Family customs here seem to be that people live very close to their families and the houses are often multi-generational. Šare’s mother lives in the apartment next door, and Ceca’s son and nephew both live a few blocks from her apartment. The families are united, and Ceca and Šare both grew up and lived in Belgrade all their lives.
When we got back from our shopping, I unpacked and FaceTimed Jono before heading out to dinner. Ceca took me to the restaurant with the “best ćevapi in Belgrade”. Ćevapi is a minced meat dish, usually served with onion and pita bread. It was delicious and filling. Then we drove past the school Ceca grew up in, through part of a shopping district, and past the Novi Dvor (“New Palace”), where the President of Serbia works.
I spent the evening planning some of our “independent travel” weekends. We are allowed four weekends to travel outside the country while we are here, but we must submit our plans in advance. Two of the weekends are this coming weekend and the next, so we need to submit our travel plans this Tuesday. I’m hoping to visit Plitvice Lakes National Park in Croatia – a place that’s been on my bucket list since I was probably around 13 – at least one of these weekends before it gets too hot cold. It would also be wonderful to visit the Adriatic Sea again before winter sets in; but we will see what materializes.
Sunday September 11
Sunday, I slept quite late again, and when I woke up, I ate pancakes with Serbian “cream” (basically milk and white chocolate paste) and fruit. After that, I had a slow morning – getting ready for the day, cleaning up my room a bit more, and doing some reading for class the next day. Then the girls decided to meet to plan our independent study weekends. We decided to plan to go to Crete to visit the Adriatic Sea before the weather changes. It’s also supposed to rain here and in Croatia this weekend, so escaping the 88 degrees and the sun will be amazing! Plus, a weekend getaway to unwind after our first week of classes sounds delightful.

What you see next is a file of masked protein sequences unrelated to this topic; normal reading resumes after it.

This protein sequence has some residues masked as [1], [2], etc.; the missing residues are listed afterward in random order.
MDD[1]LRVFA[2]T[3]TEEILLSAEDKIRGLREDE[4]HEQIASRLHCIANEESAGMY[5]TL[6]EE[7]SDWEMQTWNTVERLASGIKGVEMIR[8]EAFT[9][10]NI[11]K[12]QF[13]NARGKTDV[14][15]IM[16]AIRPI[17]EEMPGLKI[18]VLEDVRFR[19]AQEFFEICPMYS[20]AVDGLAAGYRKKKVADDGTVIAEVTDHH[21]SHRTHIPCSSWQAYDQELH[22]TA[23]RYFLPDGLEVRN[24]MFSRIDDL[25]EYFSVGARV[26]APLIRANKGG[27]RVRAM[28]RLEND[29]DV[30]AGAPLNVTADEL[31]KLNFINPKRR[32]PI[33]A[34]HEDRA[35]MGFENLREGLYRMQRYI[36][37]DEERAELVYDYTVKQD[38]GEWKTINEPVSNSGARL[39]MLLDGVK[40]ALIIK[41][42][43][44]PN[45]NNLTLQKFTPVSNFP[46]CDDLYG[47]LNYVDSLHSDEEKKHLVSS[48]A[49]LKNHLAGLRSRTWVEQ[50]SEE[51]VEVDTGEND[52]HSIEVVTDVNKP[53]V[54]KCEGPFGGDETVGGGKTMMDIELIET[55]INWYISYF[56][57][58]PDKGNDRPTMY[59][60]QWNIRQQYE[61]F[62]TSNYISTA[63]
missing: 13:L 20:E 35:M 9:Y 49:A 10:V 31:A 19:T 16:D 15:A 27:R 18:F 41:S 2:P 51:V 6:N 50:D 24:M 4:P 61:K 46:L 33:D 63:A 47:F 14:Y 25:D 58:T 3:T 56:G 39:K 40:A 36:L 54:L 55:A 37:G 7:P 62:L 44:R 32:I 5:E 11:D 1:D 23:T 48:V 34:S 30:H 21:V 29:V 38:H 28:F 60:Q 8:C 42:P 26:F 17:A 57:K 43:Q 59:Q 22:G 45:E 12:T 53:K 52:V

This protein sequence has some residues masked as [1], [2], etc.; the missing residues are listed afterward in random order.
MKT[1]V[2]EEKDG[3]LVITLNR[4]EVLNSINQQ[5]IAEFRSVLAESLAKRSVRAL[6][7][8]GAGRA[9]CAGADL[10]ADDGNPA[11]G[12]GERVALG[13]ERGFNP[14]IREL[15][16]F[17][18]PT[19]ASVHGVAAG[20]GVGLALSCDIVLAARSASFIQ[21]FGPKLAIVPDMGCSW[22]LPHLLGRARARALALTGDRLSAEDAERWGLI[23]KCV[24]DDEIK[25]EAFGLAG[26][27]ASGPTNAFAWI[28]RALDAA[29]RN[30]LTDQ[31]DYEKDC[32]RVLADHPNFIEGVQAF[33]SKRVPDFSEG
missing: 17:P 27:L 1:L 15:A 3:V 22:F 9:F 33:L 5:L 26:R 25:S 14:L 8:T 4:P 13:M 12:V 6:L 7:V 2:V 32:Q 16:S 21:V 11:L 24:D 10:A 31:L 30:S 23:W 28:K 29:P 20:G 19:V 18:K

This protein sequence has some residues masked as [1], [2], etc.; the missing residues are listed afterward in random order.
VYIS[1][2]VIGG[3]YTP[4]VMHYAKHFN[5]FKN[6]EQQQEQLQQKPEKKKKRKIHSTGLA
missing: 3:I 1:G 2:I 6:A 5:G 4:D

We ended up in a speakeasy style cafe/bar called the World Traveller’s Club. Most cafes here become bars at night, so they serve a variety of juices, coffees and alcoholic beverages. This club felt like a speakeasy – to get in you had to push open a giant door, descend underground stairs to get to a dark green room with red velvet sofas. While we were there this afternoon there was a man writing in a thick notebook and smoking a cigarette – exactly the person you would expect to find in this atmosphere.
Getting to the World Traveler’s Club also meant I was able to use public transport for the first time, which went really well (thanks Google Maps!). I took the bus about ten minutes to Republic Square, where I saw a dance group perform near the famous horse statue before heading to the speakeasy.
Then I went home to a delicious dinner prepared by Ceca: moussaka with minced meat and potatoes, toast with goat cheese, cucumber and tomatoes, and cherry juice. We chatted about my adventures in Belgrade this afternoon before working on more homework and FaceTimed with my sister and boyfriend.
All in all it was a very relaxing weekend, which I needed after being sick and in preparation for next weekend. I can’t wait to start classes tomorrow!